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How to Lie With Statistics Book Summary – Darrell Huff

What you will learn from reading How to Lie with Statistics:

– How sample bias impacts all statistical information.

– 5 critical thinking questions to ask yourself when seeing someone make claims or quote statistical data.

– Why you need to be careful with extrapolations as they assume current trends continuing.

How to Lie with Statistics Book Summary:

How to lie with statistics is an eye opening book. A must read for anyone who wants to think more clearly about arguments presented with statistics.


Lying with Statistics:

The fact is that, despite its mathematical base, statistics is as much an art as it is a science. A great many manipulations and even distortions are possible within the bounds of propriety.

A well-wrapped statistic is better than Hitler’s ‘big lie’; it misleads, yet it cannot be pinned on you.

The secret language of statistics, so appealing in a fact minded culture, is employed to sensationalise, inflate, confuse, and oversimplify.

Statistical methods and statistical terms are necessary in reporting the mass data of social and economic trends, business conditions, ‘opinion’ polls, the census. But without writers who use the words with honesty and understanding and readers who know what they mean, the result can only be semantic nonsense.



If your sample is large enough and selected properly, it will represent the whole well enough for most purposes.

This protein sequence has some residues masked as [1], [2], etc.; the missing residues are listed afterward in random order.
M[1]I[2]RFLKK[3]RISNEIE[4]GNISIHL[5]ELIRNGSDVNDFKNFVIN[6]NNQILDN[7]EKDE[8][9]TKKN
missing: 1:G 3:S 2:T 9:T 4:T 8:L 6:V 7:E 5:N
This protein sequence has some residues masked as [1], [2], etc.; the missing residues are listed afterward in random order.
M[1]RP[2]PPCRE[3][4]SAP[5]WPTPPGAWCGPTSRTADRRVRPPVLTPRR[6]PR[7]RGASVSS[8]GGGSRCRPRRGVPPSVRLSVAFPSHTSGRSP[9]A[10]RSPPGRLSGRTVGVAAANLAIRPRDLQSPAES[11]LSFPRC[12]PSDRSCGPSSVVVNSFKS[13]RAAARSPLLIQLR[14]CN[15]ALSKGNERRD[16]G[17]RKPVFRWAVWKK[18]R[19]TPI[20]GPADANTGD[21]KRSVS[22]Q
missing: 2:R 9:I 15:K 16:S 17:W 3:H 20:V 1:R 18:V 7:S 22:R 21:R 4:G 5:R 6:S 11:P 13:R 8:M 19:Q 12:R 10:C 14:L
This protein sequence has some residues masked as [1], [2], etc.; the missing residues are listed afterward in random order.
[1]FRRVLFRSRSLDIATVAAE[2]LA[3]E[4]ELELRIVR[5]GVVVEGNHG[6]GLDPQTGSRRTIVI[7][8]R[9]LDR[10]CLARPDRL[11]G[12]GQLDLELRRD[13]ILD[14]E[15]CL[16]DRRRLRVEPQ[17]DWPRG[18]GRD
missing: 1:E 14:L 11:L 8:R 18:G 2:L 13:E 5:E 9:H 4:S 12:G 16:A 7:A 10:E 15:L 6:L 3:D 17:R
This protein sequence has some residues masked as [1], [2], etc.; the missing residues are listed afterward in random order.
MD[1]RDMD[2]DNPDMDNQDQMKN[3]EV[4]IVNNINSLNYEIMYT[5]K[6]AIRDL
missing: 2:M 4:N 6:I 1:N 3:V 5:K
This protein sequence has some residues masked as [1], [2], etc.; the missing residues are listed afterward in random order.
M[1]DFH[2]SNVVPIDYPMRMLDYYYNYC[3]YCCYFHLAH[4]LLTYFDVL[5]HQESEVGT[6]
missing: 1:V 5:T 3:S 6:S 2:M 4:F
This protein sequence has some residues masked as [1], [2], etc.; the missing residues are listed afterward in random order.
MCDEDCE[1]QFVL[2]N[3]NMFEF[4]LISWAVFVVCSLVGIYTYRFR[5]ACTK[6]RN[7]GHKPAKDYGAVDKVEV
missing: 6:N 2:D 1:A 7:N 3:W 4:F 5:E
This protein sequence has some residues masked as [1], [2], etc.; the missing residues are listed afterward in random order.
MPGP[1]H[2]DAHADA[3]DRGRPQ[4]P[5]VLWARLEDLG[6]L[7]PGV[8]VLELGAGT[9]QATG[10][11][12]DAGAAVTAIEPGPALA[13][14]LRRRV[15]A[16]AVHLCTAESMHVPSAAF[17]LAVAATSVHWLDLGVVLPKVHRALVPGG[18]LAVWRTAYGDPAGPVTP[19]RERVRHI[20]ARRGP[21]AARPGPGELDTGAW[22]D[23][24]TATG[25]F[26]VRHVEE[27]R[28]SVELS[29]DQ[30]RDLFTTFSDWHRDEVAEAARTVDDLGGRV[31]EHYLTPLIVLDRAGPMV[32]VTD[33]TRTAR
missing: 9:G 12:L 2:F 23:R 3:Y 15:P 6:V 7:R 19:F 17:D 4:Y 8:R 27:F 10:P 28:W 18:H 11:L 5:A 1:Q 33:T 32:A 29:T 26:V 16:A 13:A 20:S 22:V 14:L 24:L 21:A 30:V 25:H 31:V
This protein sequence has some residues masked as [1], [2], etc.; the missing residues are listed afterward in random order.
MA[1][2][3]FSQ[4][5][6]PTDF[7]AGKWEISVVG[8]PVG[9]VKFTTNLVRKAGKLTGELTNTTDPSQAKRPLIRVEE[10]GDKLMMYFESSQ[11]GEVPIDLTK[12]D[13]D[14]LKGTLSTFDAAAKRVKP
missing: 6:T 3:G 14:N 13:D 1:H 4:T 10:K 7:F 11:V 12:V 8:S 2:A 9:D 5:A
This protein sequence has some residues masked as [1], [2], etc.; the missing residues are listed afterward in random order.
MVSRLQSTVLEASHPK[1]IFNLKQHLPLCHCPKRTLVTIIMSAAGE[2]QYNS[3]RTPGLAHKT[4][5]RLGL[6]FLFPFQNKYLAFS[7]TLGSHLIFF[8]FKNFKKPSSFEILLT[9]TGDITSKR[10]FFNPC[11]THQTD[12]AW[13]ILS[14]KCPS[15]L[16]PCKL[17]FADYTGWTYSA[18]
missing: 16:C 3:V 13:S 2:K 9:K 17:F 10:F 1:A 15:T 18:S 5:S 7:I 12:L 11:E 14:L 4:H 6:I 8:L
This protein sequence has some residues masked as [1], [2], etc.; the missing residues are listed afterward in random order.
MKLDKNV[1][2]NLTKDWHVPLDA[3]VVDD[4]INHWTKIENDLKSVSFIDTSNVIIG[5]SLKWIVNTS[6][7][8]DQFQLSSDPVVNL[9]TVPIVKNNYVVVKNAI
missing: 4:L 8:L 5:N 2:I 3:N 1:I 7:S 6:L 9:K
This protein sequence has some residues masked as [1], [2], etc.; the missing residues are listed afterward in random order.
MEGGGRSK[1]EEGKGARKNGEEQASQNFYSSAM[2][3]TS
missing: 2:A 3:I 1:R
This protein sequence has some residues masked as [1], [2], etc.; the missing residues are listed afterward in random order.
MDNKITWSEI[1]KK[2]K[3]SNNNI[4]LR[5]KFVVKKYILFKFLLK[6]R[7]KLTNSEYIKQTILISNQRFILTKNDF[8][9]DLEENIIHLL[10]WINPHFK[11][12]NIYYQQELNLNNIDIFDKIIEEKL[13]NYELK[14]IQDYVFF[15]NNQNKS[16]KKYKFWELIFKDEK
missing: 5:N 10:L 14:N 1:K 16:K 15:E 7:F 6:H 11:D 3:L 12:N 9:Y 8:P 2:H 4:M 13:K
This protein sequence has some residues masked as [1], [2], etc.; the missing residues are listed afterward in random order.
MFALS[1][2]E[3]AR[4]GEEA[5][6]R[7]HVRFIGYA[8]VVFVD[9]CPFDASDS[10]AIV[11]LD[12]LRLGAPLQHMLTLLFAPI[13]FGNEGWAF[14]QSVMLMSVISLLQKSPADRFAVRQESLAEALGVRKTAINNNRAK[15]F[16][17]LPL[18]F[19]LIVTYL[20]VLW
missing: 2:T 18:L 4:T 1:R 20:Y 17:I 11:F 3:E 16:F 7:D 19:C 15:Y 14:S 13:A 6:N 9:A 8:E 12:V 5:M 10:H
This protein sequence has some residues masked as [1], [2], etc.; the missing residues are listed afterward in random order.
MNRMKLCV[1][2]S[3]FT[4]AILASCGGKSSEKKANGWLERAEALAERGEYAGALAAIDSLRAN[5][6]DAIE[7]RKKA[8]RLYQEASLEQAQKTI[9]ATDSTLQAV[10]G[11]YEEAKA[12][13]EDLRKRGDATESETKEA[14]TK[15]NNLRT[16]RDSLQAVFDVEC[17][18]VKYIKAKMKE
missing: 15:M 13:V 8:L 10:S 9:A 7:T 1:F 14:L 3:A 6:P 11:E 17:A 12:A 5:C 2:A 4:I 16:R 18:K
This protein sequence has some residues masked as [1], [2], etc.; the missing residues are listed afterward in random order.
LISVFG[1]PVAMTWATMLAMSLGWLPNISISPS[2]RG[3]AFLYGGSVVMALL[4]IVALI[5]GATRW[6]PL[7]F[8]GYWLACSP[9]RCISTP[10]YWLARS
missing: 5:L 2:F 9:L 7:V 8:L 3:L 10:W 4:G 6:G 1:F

If, however, it fails in either respect it may be far less accurate than an intelligent guess and have nothing to recommend it except a spurious air of scientific precision.

It is sad truth that conclusions from such samples, biased by the method of selection, or too small, or both, lie behind much of what we read or think we know.

No conclusion that ‘sixty seven per cent of the British people are against’ something or other should be read without the lingering question. Sixty seven per cent of which British people?

For one thing, there are at least three levels of sampling involved in work like Kinsey’s. As already noted, the samples of the population (first level) are far from random and so may not be particularly representative of any population. It is equally important to remember that any questionnaire is only a sample (another level) of the possible questions; and that the answer the gentleman or lady gives is no more than a sample (third level) of his or her attitudes and experiences on each question.

Actually, it is not necessary that a poll be rigged – that is, that the results be deliberately twisted in order to create a false impression. The tendency of the sample to be biased in this consistent direction can rig it automatically.


Choosing the best ‘average’:

You can’t pin it on me either time. That is the essential beauty of doing your lying with statistics. Both those figures are legitimate averages, legally arrived at. Both represent the same data, the same people, the same incomes. All the same it is obvious that at least one of them must be so misleading as to rival an out-and-out lie.

Only when there is a substantial number of trials involved is the law of averages a useful description or prediction.



But flaws in assumptions of causality are not always so easy to spot, especially when the relationship seems to make a lot of sense or when it pleases a popular prejudice. Pre-conceived notions also.

The point is that when there are many reasonable explanations you are hardly entitled to pick one the suits your taste and insist on it. But many people do.

To avoid falling for the post hoc fallacy and thus wind up believing many things that are not so, you need to put any statement of relationship through a sharp inspection.